The capital of Southern Norway, Kristianstad is a summer getaway that has family attractions and untouched nature on land and water. Behind Kristiansand’s allure is a pretty historical quarter, a green seaside promenade and the adorable wooden wharfs where fishermen once sold their catch.
The east and west harbours are both screened from the Skagerrak currents by an archipelago of granite islands and skerries. Between the two harbours is the craggy Odderøya island, covered with coniferous forest and with traces of a naval base and fortress dating back to the 17th century. And that’s all without mentioning the Dyrepark zoo and theme park, the most visited attraction in Norway.
Let’s explore the best things to do in Kristiansand:
1. Dyrepark (Kristiansand Zoo and Amusement Park)
Norway’s favourite visitor attraction is 10 kilometres east of Kristiansand.
Among more than 100 species at the zoo are tigers, wolves, zebras , cheetahs, lions and lynxes.
The animals are kept in humane, well thought-out enclosures allowing as much room to move as possible.
Take the Africa exhibition, in which you walk through rainforest on a raised walkway, with small monkey species climbing freely on the branches overhead.
For the last 20 years there has also been a theme park here, based on the popular Norwegian Captain Sabertooth books and TV show and laid out like a pirate village.
Some attractions here include a haunted house, daily stunt shows and memorabilia from the television series and films.
Badelandet meanwhile is a recently opened waterpark, and KuToppen, a favourite for smaller children, is a farm with cows, goats, sheep, pigs and horses that can be fed and petted.
City parks don’t get more scenic than Ravnedalen, just to the north of the city centre in Kristiansand.
The park was landscaped using military labour under the command of the future Major General Joseph Frantz Oscar Wergeland from 1874-1878. Ravnedalen is in the Romantic style, where fresh lawns, mature trees and an outdoor stage for 5,000 spectators sit against imposing granite cliffs and waterfalls.
These rock faces are climbing heaven and Ravnedalen has about 70 climbing routes, many of which are bolted or partly bolted.
The park has a pond and exotic plants like magnolia and rhododendron, while the spruce trees planted here in the 1870s have become some of the largest in Norway.
There’s also a delightful pond-side cafe in the former gardener’s house.
On a grid one block in from the right bank of the Otra River, Posebyen is a photogenic neighbourhood of one and two-storey wooden houses with tiled roofs.
Just a brief walk from Kristiansand’s busier shopping streets, Posebyen is a tranquil residential area, where whitewashed houses have little gardens on their doorsteps and some doors and window frames are painted in bold matching colours.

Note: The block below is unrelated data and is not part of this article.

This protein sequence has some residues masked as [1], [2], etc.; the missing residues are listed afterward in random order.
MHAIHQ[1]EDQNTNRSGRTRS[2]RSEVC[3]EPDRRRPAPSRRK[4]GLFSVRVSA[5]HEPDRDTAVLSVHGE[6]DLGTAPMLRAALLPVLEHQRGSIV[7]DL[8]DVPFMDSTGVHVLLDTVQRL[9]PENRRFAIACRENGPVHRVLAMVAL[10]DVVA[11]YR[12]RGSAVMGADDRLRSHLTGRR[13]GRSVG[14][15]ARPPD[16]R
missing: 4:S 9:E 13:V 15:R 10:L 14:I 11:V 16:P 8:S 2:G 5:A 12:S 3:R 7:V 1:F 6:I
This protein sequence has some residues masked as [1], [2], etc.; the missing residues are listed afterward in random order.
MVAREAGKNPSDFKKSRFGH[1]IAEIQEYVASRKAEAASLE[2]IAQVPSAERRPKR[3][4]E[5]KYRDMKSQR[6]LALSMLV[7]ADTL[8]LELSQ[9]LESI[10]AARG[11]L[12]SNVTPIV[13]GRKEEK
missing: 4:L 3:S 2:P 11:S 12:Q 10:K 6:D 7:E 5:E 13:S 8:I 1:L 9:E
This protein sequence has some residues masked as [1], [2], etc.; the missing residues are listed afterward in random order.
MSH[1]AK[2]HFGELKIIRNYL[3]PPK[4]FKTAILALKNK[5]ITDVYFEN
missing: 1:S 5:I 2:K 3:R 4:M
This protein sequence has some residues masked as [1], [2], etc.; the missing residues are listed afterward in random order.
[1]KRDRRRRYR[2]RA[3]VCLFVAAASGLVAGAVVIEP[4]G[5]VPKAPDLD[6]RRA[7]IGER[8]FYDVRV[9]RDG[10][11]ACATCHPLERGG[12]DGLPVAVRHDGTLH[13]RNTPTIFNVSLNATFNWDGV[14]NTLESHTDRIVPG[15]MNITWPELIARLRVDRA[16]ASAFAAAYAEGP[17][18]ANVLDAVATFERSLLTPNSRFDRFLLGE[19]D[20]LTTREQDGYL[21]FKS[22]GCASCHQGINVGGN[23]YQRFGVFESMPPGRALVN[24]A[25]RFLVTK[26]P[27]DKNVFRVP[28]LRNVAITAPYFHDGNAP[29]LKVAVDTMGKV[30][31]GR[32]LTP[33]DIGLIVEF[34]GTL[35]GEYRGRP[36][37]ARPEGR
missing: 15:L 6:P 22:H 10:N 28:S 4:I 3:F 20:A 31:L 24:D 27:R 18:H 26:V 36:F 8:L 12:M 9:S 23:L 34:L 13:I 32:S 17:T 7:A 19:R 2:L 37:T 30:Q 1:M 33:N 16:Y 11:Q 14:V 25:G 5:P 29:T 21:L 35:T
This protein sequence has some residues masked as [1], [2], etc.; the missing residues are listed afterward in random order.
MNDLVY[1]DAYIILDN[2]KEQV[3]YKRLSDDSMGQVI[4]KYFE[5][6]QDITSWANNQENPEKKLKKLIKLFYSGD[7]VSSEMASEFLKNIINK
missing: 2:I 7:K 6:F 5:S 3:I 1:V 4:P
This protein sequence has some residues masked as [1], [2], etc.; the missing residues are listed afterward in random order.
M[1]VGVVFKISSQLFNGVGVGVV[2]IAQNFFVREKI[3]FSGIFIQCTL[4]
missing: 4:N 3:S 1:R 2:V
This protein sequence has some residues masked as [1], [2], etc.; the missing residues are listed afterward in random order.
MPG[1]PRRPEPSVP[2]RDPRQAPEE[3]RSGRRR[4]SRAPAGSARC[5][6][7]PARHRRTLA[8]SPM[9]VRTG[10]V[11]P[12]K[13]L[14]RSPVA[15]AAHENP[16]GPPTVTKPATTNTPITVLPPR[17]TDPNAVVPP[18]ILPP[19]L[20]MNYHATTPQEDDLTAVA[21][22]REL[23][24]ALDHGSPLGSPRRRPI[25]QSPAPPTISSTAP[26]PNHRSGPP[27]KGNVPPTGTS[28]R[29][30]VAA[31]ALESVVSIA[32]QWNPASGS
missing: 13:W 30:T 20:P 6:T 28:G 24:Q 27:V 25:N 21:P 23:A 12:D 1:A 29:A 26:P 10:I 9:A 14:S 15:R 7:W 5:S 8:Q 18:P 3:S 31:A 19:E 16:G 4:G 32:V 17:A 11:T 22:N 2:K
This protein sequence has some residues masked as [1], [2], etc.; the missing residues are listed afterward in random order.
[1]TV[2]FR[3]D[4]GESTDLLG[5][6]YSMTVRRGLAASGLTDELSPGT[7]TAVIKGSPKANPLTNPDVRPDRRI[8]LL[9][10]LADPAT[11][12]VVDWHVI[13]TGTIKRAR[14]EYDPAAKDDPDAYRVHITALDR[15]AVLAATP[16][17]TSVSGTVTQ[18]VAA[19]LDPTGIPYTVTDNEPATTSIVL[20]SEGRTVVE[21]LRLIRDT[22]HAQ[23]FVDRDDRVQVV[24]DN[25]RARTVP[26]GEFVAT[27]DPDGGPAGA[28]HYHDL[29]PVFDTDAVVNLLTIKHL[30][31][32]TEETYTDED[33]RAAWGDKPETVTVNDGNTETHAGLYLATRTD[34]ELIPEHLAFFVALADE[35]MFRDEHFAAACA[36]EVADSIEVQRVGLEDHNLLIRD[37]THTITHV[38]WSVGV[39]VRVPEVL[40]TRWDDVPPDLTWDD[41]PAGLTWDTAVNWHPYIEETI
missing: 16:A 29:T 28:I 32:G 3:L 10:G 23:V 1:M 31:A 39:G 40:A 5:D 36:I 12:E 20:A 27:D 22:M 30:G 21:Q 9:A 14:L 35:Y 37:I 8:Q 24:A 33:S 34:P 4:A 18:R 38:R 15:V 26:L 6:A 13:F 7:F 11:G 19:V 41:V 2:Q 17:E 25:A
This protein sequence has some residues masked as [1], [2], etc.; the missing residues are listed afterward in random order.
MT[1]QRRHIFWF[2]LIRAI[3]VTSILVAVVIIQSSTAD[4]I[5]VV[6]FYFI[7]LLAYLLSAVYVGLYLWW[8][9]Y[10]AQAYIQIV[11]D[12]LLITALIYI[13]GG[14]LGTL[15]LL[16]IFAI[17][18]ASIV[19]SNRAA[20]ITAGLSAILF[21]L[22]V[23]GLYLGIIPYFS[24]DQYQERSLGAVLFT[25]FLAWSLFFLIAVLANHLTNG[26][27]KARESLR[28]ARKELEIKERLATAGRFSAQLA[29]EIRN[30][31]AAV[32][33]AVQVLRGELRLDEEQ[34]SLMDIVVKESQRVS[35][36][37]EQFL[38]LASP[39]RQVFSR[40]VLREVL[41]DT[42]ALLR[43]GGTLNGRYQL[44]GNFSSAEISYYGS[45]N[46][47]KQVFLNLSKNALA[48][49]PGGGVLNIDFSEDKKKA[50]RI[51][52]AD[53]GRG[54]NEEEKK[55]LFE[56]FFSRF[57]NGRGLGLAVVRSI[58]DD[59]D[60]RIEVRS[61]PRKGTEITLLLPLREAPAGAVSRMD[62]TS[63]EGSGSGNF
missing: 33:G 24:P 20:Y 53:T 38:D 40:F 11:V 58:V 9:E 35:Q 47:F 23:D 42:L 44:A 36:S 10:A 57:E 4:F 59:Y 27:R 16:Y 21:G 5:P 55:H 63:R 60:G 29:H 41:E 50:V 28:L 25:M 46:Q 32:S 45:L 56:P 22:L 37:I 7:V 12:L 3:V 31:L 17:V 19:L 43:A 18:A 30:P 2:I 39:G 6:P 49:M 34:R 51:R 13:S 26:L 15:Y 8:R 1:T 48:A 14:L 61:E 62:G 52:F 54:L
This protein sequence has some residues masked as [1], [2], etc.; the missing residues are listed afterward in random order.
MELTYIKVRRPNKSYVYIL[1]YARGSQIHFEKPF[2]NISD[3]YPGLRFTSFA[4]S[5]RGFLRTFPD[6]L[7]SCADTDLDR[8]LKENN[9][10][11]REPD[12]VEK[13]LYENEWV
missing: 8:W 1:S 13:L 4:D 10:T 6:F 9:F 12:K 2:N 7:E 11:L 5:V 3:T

A lot of these buildings survived the great city fire in 1892, providing space for domestic animals and doubling as workshops for artisans.
The houses by the river on Elvegata would have been home to workers at Kristiansand’s shipyards.
4. Kristiansand Cannon Museum
Møvik fort, as it came to be known after the war, is a German coastal defence with four immense gun positions, a casemate and a narrow gauge railway to transport ammunition.
The fort was built to protect the Skagerrak strait’s shipping lanes, but was never finished and only one of the gun positions is armed.
This is more than enough, as the 38cm Krupp artillery gun is the second largest in the world to be mounted on land.
Its barrel weighs 110 tons and is almost 20 metres long.
The newly restored ammunition train is open for rides on its 1.8-kilometre track, and you can explore two bunkers and follow hiking trails up to scenic lookouts to contemplate Skagerrak and Flekkerøy island.
5. Kristiansand Museum
At Kongsgård on Kristiansand’s eastern outskirts is the largest historical museum in the south of Norway.
Set outdoors and with 40 historic buildings, Kristiansand Museum dates back to 1903 and has three main areas, Setesdaltunet, Vest-Agdertunet and Bygaden.
Each of these is named for the original location of its buildings (Setesdal valley, Vest-Ager County and the old centre of Kristiansand). You can potter around homes, a sauna, barns, workshops, a schoolhouse and a general store, all from the 16th to the 19th century.
One unassuming structure, the Refugees Cabin, has a compelling story, as it was used by Resistance members evading the Gestapo, while Miniby, is a high-detail scale model of Kristiansand as it would have looked in the 1890s.
In summer kids can take part in workshops, play old-time games and listen to fairytales as part of the “Fun at the Museum” programme.
6. Strandpromenaden (Kristiansand Boardwalk)
At Kristiansand’s waterfront you could set off on a scenic and leisurely walk, stopping to enjoy the views of the marina and islands like Odderøya to the south.
The Strandpromenaden won the Nordic Green Space Award in 2013 as it threads through several waterside parks, so you’ll never be far from greenery on your stroll.
One park, Otterdalsparken has the second largest fountain in Norway, and the Tresse hosts the preserved Christiansholm Fortress from the 17th century.
There’s also a Blue Flag beach here, Bystranda, which is 270 metres long and has calm waters, shielded by a breakwater for the marina and a peninsula on its east side.
You can continue your stroll, around this peninsula packed with stylish new apartment buildings and carry on up the right bank of the Otra River.
From the Standpromenaden you can cross a bridge to begin a hike or bike ride on the island of Odderøya.
Rugged and shrouded in forest, the island is mostly undeveloped as throughout the 19th century it was Northern Europe’s largest quarantine station.
There’s still a cemetery from this time at Kjerregårdsbukta.